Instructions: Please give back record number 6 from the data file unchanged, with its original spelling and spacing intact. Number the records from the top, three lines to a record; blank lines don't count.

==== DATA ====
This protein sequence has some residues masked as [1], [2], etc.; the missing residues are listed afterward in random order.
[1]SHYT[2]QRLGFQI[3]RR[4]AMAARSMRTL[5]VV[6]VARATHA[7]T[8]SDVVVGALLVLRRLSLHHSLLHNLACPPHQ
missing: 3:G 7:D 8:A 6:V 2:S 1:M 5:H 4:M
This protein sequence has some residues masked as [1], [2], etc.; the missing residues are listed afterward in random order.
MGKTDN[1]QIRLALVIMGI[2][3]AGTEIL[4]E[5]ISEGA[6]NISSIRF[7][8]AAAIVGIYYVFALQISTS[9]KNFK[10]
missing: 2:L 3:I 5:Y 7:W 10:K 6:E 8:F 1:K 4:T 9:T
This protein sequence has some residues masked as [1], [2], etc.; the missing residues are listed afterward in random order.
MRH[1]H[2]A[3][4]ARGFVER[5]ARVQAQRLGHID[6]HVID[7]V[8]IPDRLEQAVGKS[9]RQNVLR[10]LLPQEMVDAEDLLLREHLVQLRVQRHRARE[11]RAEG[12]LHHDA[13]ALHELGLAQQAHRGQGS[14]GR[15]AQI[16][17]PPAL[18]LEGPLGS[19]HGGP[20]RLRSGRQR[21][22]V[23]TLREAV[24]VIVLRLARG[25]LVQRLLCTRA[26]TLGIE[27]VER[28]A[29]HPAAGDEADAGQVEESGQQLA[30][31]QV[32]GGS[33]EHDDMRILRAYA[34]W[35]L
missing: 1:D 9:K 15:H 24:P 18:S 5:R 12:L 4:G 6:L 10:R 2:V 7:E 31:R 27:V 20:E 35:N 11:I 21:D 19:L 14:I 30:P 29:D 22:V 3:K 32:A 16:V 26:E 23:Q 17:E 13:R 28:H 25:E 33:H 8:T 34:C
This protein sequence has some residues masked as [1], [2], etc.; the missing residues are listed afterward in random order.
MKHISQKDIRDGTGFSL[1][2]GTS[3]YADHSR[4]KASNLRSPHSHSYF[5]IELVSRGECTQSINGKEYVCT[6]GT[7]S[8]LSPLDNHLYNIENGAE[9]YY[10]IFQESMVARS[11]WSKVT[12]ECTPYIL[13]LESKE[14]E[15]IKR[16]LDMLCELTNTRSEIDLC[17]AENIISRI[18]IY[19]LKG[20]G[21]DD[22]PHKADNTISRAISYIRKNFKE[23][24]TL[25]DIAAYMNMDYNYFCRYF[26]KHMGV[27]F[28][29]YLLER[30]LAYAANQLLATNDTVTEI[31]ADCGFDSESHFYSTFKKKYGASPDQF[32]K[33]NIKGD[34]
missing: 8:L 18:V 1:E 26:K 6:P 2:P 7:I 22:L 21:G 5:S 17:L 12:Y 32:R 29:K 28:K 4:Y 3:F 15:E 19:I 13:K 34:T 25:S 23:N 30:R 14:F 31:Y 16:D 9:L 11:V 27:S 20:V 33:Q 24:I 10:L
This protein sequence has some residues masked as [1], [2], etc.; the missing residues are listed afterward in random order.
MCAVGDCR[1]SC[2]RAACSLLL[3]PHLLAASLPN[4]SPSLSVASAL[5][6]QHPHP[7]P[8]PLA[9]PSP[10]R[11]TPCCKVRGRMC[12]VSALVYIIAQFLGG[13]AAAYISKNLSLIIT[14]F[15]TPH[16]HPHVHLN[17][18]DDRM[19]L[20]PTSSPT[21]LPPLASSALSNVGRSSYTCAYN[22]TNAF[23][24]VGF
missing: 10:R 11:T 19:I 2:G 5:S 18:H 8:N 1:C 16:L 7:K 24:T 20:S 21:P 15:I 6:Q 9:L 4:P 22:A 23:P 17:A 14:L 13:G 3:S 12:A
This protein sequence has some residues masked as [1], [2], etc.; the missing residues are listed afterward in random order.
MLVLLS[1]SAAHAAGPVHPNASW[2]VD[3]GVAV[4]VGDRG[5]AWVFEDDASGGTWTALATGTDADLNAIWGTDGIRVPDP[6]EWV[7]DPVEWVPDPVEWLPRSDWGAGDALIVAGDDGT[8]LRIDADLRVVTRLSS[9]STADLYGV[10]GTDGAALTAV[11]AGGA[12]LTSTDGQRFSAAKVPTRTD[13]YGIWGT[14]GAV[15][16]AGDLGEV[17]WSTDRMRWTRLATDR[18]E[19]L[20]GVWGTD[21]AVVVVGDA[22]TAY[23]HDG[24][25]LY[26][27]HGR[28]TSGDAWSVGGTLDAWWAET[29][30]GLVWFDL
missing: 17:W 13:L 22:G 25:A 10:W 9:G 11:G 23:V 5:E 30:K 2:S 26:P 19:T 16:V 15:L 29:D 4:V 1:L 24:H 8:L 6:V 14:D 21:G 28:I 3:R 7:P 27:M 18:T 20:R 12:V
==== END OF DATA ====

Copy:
This protein sequence has some residues masked as [1], [2], etc.; the missing residues are listed afterward in random order.
MLVLLS[1]SAAHAAGPVHPNASW[2]VD[3]GVAV[4]VGDRG[5]AWVFEDDASGGTWTALATGTDADLNAIWGTDGIRVPDP[6]EWV[7]DPVEWVPDPVEWLPRSDWGAGDALIVAGDDGT[8]LRIDADLRVVTRLSS[9]STADLYGV[10]GTDGAALTAV[11]AGGA[12]LTSTDGQRFSAAKVPTRTD[13]YGIWGT[14]GAV[15][16]AGDLGEV[17]WSTDRMRWTRLATDR[18]E[19]L[20]GVWGTD[21]AVVVVGDA[22]TAY[23]HDG[24][25]LY[26][27]HGR[28]TSGDAWSVGGTLDAWWAET[29][30]GLVWFDL
missing: 17:W 13:L 22:G 25:A 10:W 9:G 11:G 23:V 5:E 30:K 2:S 26:P 19:T 16:V 15:L 29:D 4:V 1:L 24:H 8:L 6:V 14:D 21:G 28:I 3:R 7:P 27:M 18:T 20:R 12:V